It was already known that Mikhail Rebo (sometimes spelled Rabo) was the main money launderer for Tambovskaya and his wife Tatiana Rebo was manager of the Parex Bank office in Berlin. Now we have more details.
Parex Bank is mentioned in the document on pages 130, 137, 276, 277, 278, 379, 380, and 392. Parex sister company International Overseas Services is mentioned on page 130. Several other notorious Latvian banks are mentioned throughout.
Parex is mentioned again on pages 404, 405, and 406 including specific mention of Tatiana Rebo. Throughout the document there are references of money going through Latvia and Germany, with Germany sometimes used to mean Parex Bank Berlin.
Page 429 mentions “Rabinovich” who owns a store in Riga. This could be a reference to Parex shareholder Grigory Rabinovich who was a close friend of the Parex oligarchs. When Parex was looted prior to the handover of Parex liabilities to European taxpayers, the bank made a fake unrecoverable loan to Rabinovich which seemed to be a refund of the money he paid to purchase Parex shares. The other minority shareholders including Americans and Swedes didn’t get refunds. Obviously this was illegal however nobody got punished except taxpayers.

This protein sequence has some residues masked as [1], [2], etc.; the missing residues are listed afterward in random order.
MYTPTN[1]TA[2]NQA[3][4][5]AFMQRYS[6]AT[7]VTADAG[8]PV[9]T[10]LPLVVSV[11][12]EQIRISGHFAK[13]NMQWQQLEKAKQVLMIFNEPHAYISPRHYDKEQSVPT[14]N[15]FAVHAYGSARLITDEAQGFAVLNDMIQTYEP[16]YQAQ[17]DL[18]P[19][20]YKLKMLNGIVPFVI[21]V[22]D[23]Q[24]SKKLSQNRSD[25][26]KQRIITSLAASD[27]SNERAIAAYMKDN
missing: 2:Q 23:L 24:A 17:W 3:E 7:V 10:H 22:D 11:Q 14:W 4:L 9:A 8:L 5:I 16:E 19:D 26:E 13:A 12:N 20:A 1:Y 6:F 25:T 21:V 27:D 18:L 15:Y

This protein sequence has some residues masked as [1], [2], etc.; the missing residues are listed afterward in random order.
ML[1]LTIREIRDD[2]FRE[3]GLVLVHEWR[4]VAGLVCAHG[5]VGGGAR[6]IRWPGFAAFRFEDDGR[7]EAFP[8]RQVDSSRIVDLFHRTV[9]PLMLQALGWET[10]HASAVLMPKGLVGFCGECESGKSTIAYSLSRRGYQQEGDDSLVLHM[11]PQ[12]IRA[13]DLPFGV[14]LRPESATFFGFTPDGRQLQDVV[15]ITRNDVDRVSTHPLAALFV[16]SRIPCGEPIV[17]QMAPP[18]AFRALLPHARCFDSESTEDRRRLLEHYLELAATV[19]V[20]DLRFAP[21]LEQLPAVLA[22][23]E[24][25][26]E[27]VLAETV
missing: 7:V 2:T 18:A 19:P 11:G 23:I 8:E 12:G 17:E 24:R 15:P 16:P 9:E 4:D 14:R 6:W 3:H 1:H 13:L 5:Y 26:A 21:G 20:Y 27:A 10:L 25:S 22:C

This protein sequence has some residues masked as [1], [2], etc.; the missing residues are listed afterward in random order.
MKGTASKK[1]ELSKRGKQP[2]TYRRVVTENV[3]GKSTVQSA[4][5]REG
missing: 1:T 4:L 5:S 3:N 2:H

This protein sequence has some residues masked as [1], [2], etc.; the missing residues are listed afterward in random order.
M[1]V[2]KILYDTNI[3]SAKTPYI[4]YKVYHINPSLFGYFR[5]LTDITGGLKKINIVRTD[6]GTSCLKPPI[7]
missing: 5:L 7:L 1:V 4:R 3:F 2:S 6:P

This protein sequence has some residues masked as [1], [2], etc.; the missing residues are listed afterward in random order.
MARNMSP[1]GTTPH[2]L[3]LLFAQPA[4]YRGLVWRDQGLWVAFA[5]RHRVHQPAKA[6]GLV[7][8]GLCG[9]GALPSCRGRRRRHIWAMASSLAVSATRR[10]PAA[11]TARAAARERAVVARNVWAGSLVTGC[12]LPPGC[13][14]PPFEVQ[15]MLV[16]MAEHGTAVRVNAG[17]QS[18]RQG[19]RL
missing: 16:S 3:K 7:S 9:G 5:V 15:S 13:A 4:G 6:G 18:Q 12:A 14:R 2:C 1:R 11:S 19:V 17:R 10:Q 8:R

On page 429 starts a discussion of “Chaika” who seems to be Russian General Prosecutor Yuri Chaika who is known to have laundered money through Latvia, and “Vova” who is Vladimir Putin.
The Latvian government and European Bank for Reconstruction and Development have been running a propaganda and disinformation campaign since 2009 to blame the disappearance of the assets of Parex on the United States and Sweden. Even though it was already revealed in 2014 that the Latvia/EBRD/Parex bailout of 2009 was a cover-up fraud, most newspapers refuse to publish truthful articles and are still sticking with the United States/Sweden story.